SINGAPORE – Thailand’s lucrative tourism industry faced a rash of cancellations after several Asian countries urged their citizens on Tuesday to avoid travelling there during the current political crisis.
South Korea and Singapore issued advisories urging citizens to avoid non-essential travel, while Australia and Taiwan advised nationals to be extra vigilant.
Thai Prime Minister Samak Sundaravej declared a state of emergency in Bangkok earlier on Tuesday, giving the army control of public order after a man died in overnight clashes between pro- and anti-government protesters.
Under the sweeping emergency powers announced on television and radio, all public gatherings in the capital are banned and restrictions imposed on media reports that ‘undermined public security’.
Although the deployment of troops will come as welcome relief to the overstretched police — who have been dealing with anti-government protests for over three months — it raises the spectre of an army seizure of power less than two years after the military kicked out then Prime Minister Thaksin Shinawatra.
Samak later told a news conference the emergency action would not last more than a few days.
POPULAR WITH TOURISTS
Thailand is a hugely popular tourist destination for visitors from Asia and further abroad. It also draws hundreds of thousands of business visitors each year.
‘If Singaporeans do not have a pressing need to travel to Bangkok, they are advised to postpone the travel to a later date,’ the Singapore ministry of foreign affairs said in a statement.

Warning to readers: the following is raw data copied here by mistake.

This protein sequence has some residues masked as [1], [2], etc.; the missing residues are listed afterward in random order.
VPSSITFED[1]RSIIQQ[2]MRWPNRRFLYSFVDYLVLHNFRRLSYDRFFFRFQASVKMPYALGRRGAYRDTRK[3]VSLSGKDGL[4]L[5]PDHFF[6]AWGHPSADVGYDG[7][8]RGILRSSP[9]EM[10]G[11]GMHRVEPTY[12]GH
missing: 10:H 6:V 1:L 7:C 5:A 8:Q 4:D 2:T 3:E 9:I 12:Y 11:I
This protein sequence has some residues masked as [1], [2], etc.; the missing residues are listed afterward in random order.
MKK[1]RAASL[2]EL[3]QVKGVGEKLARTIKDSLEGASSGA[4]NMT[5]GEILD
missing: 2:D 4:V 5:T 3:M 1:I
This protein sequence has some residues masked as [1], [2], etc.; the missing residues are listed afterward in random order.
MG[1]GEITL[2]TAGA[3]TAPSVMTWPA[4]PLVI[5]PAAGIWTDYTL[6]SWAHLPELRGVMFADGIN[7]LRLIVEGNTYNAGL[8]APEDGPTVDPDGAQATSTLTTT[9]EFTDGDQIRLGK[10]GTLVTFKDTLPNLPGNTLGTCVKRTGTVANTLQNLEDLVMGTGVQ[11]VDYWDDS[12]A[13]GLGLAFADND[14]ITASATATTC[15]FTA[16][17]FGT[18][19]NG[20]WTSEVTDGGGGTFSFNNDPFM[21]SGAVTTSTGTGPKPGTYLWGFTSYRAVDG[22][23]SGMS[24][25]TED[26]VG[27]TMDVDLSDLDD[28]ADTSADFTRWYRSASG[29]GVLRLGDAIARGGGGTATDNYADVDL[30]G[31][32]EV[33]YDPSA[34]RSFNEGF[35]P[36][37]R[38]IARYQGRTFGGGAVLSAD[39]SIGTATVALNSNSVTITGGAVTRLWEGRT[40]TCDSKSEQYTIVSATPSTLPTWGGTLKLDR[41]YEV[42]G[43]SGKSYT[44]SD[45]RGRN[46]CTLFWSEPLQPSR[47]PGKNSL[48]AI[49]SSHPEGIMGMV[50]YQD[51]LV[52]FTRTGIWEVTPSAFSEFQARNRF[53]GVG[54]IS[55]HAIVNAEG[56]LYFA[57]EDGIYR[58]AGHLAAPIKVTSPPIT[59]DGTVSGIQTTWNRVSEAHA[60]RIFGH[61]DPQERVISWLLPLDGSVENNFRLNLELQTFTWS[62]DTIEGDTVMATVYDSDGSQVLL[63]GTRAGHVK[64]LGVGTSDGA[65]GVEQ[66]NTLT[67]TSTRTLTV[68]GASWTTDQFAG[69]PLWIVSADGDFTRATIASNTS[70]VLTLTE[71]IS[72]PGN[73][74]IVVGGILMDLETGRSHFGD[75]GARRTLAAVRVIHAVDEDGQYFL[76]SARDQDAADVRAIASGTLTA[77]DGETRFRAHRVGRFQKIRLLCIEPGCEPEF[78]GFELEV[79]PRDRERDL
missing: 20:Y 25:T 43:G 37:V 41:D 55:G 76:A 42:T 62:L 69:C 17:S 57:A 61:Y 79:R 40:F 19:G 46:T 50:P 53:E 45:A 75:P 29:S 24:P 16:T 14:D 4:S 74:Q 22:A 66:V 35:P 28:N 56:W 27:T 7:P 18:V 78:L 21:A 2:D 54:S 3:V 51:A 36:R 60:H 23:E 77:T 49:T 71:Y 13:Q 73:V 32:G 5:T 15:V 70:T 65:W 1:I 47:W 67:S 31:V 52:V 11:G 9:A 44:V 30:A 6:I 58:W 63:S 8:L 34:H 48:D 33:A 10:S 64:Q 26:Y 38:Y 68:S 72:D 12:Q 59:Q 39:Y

‘We ask those who plan trips to Thailand to please avoid travel there until the situation stabilises,’ South Korea’s foreign ministry said from Seoul.
The Australian government left its overall warning unchanged but urged travellers to take extra care.
‘Travellers should exercise a high degree of vigilance at this time because of the political unrest,’ the travel advisory from Australia’s Department of Foreign Affairs and Trade said.
‘There have been instances of violence including one reported death and several injuries. Further violence cannot be ruled out.
‘You should avoid demonstrations, political rallies and concentrations of military personnel and follow any instructions issued by local authorities.’
China’s Foreign Ministry has not yet issued any travel warning to the many Chinese tourists who visit Thailand, but on Monday the Ministry issued a notice on its website (www.fmprc.gov.cn) noting that the protests and threatened airport closures ‘may create transport difficulties’.
‘The Foreign Ministry suggests that Chinese citizens and groups travelling to Thailand pay attention to the situation and accordingly adjust their itinerary,’ it said.